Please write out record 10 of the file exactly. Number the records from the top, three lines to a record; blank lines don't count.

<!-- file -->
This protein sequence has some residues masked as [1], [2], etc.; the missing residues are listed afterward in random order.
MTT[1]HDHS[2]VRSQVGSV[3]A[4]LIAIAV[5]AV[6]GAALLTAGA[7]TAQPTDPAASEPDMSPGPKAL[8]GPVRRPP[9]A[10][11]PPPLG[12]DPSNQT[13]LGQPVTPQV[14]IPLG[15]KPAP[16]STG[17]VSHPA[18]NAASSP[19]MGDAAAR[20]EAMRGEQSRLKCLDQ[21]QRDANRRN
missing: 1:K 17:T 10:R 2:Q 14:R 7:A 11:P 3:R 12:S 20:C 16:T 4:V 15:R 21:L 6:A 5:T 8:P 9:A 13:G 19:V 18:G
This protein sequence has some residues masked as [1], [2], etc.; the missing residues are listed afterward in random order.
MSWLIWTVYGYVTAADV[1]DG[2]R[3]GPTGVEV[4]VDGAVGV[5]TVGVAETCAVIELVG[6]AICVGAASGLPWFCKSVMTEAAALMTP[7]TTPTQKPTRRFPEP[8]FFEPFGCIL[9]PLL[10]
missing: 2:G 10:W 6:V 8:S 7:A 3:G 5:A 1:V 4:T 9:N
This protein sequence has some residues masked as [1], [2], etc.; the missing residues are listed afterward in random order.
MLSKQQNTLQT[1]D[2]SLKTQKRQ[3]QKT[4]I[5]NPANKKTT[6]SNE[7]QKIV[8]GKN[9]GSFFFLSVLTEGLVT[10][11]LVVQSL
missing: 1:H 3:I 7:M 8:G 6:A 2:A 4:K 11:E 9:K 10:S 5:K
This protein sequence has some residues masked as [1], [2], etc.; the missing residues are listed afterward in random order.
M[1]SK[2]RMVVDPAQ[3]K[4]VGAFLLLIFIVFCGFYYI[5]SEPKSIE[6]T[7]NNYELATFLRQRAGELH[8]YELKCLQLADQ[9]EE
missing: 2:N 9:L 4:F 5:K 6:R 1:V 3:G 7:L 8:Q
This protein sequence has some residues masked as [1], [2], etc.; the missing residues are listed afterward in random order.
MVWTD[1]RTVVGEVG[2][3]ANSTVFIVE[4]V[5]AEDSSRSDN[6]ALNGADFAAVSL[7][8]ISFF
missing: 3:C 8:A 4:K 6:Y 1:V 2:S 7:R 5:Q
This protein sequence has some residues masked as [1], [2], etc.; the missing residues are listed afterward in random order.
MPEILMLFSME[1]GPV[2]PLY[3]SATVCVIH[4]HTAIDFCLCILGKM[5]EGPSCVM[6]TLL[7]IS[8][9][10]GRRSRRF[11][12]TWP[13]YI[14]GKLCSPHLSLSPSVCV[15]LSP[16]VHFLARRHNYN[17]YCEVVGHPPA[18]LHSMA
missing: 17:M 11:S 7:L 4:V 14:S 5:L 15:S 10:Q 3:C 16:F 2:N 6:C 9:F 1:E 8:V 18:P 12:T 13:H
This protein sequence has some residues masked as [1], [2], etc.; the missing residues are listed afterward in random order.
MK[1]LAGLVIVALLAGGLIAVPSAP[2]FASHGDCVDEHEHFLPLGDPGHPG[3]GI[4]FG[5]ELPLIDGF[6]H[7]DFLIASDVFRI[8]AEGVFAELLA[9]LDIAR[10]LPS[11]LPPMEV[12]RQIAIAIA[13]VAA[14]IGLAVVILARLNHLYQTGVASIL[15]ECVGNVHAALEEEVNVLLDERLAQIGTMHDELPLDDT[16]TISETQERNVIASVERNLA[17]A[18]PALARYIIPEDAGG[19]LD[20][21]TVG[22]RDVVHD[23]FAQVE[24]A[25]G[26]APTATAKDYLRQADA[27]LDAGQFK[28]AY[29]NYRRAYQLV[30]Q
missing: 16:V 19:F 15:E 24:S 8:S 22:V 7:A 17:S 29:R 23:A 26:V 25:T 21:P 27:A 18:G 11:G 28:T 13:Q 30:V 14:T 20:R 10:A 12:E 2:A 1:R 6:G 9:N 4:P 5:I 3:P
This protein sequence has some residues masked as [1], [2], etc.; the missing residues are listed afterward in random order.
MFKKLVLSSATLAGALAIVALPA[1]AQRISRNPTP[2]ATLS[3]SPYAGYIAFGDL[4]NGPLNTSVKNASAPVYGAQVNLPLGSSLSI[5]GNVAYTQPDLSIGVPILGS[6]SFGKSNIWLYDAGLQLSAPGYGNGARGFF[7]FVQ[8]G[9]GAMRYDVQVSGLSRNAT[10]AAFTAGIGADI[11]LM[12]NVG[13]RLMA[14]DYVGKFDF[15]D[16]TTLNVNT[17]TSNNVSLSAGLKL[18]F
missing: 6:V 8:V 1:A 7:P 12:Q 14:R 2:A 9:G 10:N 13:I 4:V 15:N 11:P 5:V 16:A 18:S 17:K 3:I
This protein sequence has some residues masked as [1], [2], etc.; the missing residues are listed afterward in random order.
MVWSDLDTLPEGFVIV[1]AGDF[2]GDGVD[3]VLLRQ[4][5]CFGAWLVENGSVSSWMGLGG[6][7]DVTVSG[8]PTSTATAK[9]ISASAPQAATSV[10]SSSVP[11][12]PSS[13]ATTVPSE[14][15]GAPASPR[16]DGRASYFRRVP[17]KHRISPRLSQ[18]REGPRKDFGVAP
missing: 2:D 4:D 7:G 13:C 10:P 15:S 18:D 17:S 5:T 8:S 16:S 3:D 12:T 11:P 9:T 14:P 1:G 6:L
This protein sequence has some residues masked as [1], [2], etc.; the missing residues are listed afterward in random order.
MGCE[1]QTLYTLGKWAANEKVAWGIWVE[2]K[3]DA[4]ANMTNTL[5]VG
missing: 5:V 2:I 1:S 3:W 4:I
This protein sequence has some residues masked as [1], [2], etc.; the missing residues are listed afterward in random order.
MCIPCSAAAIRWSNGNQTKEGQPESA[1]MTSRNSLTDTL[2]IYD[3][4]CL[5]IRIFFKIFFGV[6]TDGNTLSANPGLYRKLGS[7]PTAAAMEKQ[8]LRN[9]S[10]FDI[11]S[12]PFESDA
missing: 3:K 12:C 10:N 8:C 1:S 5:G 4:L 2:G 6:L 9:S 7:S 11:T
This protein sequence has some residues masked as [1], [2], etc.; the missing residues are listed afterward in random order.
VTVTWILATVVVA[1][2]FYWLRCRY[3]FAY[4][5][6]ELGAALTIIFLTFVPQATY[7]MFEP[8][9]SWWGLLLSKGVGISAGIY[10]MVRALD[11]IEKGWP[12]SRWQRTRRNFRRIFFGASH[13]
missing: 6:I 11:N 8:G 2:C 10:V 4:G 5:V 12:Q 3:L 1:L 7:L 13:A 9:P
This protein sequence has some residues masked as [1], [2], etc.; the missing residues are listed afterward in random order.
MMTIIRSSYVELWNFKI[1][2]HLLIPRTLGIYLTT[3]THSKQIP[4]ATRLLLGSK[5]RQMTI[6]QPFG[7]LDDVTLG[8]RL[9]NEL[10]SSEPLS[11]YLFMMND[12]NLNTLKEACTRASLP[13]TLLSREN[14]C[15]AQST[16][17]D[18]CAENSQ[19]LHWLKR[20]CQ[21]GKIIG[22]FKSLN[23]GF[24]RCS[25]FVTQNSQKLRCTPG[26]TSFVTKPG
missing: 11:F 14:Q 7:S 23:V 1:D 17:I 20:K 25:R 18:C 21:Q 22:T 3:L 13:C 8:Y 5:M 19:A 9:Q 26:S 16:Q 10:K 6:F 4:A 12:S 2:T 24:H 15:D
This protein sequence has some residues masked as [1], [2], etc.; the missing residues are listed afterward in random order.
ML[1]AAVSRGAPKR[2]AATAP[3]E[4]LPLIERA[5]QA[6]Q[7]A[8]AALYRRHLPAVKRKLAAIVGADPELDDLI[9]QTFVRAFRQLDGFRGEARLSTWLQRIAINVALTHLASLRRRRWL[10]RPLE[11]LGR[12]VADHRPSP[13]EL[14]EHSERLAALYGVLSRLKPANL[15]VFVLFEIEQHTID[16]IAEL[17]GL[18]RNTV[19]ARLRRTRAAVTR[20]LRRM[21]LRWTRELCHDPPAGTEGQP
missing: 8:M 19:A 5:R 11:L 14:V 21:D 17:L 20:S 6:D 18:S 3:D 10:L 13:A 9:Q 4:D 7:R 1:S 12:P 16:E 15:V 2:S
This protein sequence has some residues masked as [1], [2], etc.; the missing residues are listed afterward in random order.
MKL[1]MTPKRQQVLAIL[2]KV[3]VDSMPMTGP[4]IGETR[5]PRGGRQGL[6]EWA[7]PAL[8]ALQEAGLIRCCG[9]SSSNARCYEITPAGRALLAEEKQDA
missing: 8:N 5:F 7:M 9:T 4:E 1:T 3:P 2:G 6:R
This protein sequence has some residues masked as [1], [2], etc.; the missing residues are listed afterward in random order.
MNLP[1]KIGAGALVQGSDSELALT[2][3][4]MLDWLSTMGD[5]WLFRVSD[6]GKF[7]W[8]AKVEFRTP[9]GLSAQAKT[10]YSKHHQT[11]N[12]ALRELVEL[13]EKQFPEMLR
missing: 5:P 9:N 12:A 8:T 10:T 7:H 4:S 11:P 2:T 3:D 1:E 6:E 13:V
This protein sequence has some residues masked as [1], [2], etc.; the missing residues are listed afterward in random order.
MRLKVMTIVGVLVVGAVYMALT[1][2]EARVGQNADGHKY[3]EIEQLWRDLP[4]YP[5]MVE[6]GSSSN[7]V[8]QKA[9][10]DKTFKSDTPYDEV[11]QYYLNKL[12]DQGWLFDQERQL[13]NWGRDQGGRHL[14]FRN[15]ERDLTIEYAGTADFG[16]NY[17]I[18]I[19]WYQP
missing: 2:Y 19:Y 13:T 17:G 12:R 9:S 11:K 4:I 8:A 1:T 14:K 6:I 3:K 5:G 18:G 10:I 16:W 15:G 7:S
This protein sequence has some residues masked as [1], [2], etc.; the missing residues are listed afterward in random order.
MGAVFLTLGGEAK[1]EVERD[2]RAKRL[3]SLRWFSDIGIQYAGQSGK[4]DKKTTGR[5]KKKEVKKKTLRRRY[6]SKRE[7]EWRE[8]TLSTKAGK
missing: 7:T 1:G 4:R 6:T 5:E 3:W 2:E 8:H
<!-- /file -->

This protein sequence has some residues masked as [1], [2], etc.; the missing residues are listed afterward in random order.
MGCE[1]QTLYTLGKWAANEKVAWGIWVE[2]K[3]DA[4]ANMTNTL[5]VG
missing: 5:V 2:I 1:S 3:W 4:I